Thursday, 28 April 2016

Top 10 Worst Nostalgia Critic Episodes

It may be possible to overstate this point, but it still stands: The Nostalgia Critic may be one of the single most important people in my life in terms of my own personal growth. Ever since I first watched one of his videos after being shown it by a friend in high school back in April of 2010 (hence why Meta Month is set during April), I have grown a sense of respect and appreciation for cinema that I doubt I would have ever found elsewhere. It is because of him that this entire blog exists to begin with, not to mention the numerous amazing experiences I have had watching films in the past 6 years that wouldn’t have had the impact that they did without his involvement. And dear lord, of all the video critics that I make a habit of regularly watching, he also has the best track record for outright pissing me off. No, I am not talking about drama involving Channel Awesome and its questionable business practices, nor anything else related to Doug’s actions as a person. I mean strictly in terms of his product, this guy sure has a way of getting under my skin. As such, time to kick whatever sense of loyalty and restraint I have been showing over the past month to the curb as I count down my picks for the Top 10 (or Bottom 10, depending on your outlook) Worst Episodes of the Nostalgia Critic. Why only 10? Because even this many just plain hurts to recollect and I’d rather reduce the amount of pain I’m intentionally subjecting myself to this time around. Also, I haven’t felt a real need to emphasize this particular point yet but, considering who I’m dealing with, I might have to this time around: These are just my own personal picks and in no way an objective list of his absolute worst; I’m going by gut instinct on a lot of these, so don’t freak out if one of your favourites is on here.

Special Mention: Any time he brings up TMZ
This isn’t relegated to a single video, instead being spread clean across two along with a few miscellaneous mentions then on, but it highlights one of Doug’s biggest issues that I’ll get into far greater detail about later on down the list so the discussion as a whole gets a special mention. That, and the main videos where this gets brought up (Top 11 South Park Episodes and his review of Steven Spielberg’s A.I.) aren’t that bad on their own terms.

#10: Signs
This review, much like a few others on this list, did at some point take up a spot on my list of his best, but then got dropped for one reason or another. For this one, it’s because of fellow reviewer Chris Stuckmann, who did a very detailed breakdown of the same film and explained why he holds it as near and dear to him as he does. Honestly, after that compelling of an argument, hearing the Critic stumble over those same potholes isn’t nearly as enthralling. It honestly started to feel like a Bad Movie Beatdown episode for me, where my enjoyment of the thing is hindered by just how much I can correct the critic in question on concerning the film. What? I’m already showing apparent disdain for one critic; might as well throw another one under the bus while I’m at it.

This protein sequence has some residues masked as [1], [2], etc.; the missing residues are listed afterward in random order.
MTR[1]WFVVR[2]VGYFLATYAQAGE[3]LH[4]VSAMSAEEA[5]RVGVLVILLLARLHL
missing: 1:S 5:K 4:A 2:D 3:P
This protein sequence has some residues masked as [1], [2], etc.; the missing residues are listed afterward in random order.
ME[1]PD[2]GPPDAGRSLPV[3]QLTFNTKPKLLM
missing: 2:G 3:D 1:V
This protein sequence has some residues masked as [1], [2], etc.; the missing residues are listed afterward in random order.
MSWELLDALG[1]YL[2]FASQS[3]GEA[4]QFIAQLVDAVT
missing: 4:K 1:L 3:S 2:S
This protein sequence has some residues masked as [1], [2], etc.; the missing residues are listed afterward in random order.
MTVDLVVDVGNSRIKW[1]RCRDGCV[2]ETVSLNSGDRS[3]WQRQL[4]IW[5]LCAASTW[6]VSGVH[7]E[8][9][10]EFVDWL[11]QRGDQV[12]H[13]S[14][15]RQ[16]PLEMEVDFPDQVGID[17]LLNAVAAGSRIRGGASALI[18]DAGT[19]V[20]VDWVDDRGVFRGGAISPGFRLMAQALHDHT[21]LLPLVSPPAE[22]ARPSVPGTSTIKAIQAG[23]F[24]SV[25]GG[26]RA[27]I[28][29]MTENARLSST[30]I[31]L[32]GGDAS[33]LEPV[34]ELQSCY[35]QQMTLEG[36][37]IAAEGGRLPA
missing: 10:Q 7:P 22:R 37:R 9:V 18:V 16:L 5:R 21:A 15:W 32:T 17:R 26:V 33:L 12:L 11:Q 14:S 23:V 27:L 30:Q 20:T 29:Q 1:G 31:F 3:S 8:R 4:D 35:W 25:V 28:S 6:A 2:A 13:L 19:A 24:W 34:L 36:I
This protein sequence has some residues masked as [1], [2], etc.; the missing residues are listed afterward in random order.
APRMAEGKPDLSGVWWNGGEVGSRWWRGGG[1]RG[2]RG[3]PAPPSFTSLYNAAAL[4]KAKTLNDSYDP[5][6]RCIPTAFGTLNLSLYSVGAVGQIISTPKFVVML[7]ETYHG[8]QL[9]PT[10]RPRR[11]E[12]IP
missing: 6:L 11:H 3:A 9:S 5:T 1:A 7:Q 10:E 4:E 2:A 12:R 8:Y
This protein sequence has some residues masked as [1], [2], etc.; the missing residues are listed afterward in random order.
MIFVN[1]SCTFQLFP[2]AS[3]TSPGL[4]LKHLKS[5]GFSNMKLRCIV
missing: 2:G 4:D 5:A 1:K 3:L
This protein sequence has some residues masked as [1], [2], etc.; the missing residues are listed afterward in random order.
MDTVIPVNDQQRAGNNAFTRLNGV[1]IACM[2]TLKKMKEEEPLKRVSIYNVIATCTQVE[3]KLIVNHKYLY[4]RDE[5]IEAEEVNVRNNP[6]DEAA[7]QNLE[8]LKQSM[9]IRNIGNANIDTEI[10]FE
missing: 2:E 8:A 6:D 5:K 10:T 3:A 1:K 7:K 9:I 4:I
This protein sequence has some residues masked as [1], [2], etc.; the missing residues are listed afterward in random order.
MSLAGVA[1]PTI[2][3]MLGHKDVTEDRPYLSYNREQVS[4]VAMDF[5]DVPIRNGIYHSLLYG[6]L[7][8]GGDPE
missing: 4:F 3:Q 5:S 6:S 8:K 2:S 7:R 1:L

#9: Congo

With this one, it’s just a matter of not having the right approach to the subject. I’ll rarely if ever say this, but Roger Ebert was dead-on about this film: This was intentionally silly. I mean, between getting big name B-movie actors like Bruce Campbell and Joe Don Baker, Tim Curry’s phenomenally silly accent, the ape who loves being tickled, the fucking laser rifle?! If there was any inkling that he knew that this film had any sense of self-awareness, this would be fine, but no; he takes all of it at face value, in effect doing the film itself somewhat of a disservice. This should get somewhat higher a spot on the list, since an argument could be made (not by me) that this is a matter of incompetence, but as the Critic would actually acknowledge this point in a later video, it gets some mercy for him potentially calling mea culpa. The rest of these videos? Not so much.

#8: Turbo: A Power Rangers Movie

Doug has always tried to convey the idea that there shouldn’t be such a thing as a ‘guilty pleasure’, as no-one should feel guilt or feel abnormal in any way for liking certain media, something I seriously commend him for… when he sticks to it. Otherwise, in reviews like this, he comes across as astoundingly patronizing and condescending to the fans of the original material. That’s a pretty big accomplishment when you’re discussing a film that even fans of Power Rangers don’t seem to like, and you still come across as a judgmental asshole. This unfortunately will not be the last time that this uglier side of the Critic will be shown on this list.

The initial concept of Doug in character as Optimus Prime reviewing the original cartoon is a fairly interesting approach to take with it. And then a wave of subpar jokes come marching in and… well, you have a video worthy of being on this list. However, more than anything else, it’s the teeth-grinding banality of Soundwave’s want for a romantic comedy that officially shoots whatever good this video had going for it square in the face, leaving it to just twitch its way to completion. Seriously, it’s rare that you’ll ever see a joke drag so damn much that, before too long, you’ll be praying for the rapid-fire wit of a Seltzerberg production.

#6: Osmosis Jones

To quote Oancitizen: Everything is a remix; originality is overrated. Case in point, this review that spends its entire time comparing the titular film to the then-recent release of Inside Out and pointing out the numerous similarities between them. It gets exceptionally tedious with how often its brought up, but what makes it even worse is that it ends on a note where the similarities are acknowledged and then brushed aside with “Well, this film did them better”. That’s a pretty spiteful way to close out what could’ve been a more nuanced take on the subject that I know for a fact the Critic is capable of doing.